1. Practice grounding. “Grounding is a great way to come back to the present moment when anxious thoughts are in your head,” Renzi explains. One way to do this is to play the 5, 4, 3, 2, 1 game. This game is simple. First, settle in to a comfortable position. Then, name 5 things you can see, 4 things you can hear, 3 things you can touch, 2 things you can smell, and one thing you can taste. This forces you to tune into your current environment and realize that everything is okay right now.
  2. Re-center your mind with positive mantras. Another powerful mindfulness practice is to simply recite positive mantras—this can prove particularly beneficial right now, as many of us are struggling to focus on the positive. Renzi says you must remember that everything passes, and one mantra in particular—one you’ve likely heard before—is sure to come in handy: “The good moments, the bad moments, the awkward moments, they all pass. Life is constantly changing. If you keep in mind the mantra, ‘this too shall pass,’ it can help,” she says. You can even right your mantra on sticky notes or on your bathroom mirror to remind yourself and keep it top of mind.
  3. Practice deep breathing techniques. Deep belly breathing is another beneficial practice rooted in the basics of mindfulness, especially when you’re feeling anxious. “Try belly breaths—breathing deeply into your belly,” Renzi recommends. “As you inhale, inflate your belly like a balloon. As you exhale, watch your belly collapse. See if you can make your exhale a bit longer than the inhale,” she says. “This activates the parasympathetic nervous system, helping your body to calm down.” She continues on to say that square breathing is also beneficial, whereas you match the counts of your inhales and exhales.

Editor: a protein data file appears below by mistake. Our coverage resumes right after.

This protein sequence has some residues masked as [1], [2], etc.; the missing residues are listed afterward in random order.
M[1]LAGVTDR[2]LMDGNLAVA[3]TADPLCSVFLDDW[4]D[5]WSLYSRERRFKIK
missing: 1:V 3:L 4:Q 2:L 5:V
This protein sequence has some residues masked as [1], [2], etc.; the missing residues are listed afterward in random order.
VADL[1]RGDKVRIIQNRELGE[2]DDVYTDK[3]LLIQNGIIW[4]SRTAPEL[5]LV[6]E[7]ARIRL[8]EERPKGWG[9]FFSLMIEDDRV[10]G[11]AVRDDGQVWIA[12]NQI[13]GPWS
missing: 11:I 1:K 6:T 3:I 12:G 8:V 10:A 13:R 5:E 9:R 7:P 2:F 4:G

4. Move your body. And finally, simply move your body. Fortunately, our current circumstances do not prevent us from spending time outside or exercising. So, get out there and get moving. “Sometimes unexpected life circumstances can leave you paralyzed. Coming back into your body by walking, stretching, or practicing some yoga can send your body the message that you are not stuck in this place,” she explains. This open-ended practice allows you to truly stay in control.

We hope mindfulness and practices rooted in mindfulness will help you to find your calm right now. We know it isn’t easy—all we can do is our best right now. And that’s okay.

Taylor Bennett

Taylor Bennett

Taylor Bennett is the Content Development Manager at Thriveworks. She devotes herself to distributing important information about mental health and wellbeing, writing mental health news and self-improvement tips daily. Taylor received her bachelor’s degree in multimedia journalism, with minors in professional writing and leadership from Virginia Tech. She is a co-author of Leaving Depression Behind: An Interactive, Choose Your Path Book and has published content on Thought Catalog, Odyssey, and The Traveling Parent.

Check out “Leaving Depression Behind: An Interactive, Choose Your Path Book” written by AJ Centore and Taylor Bennett."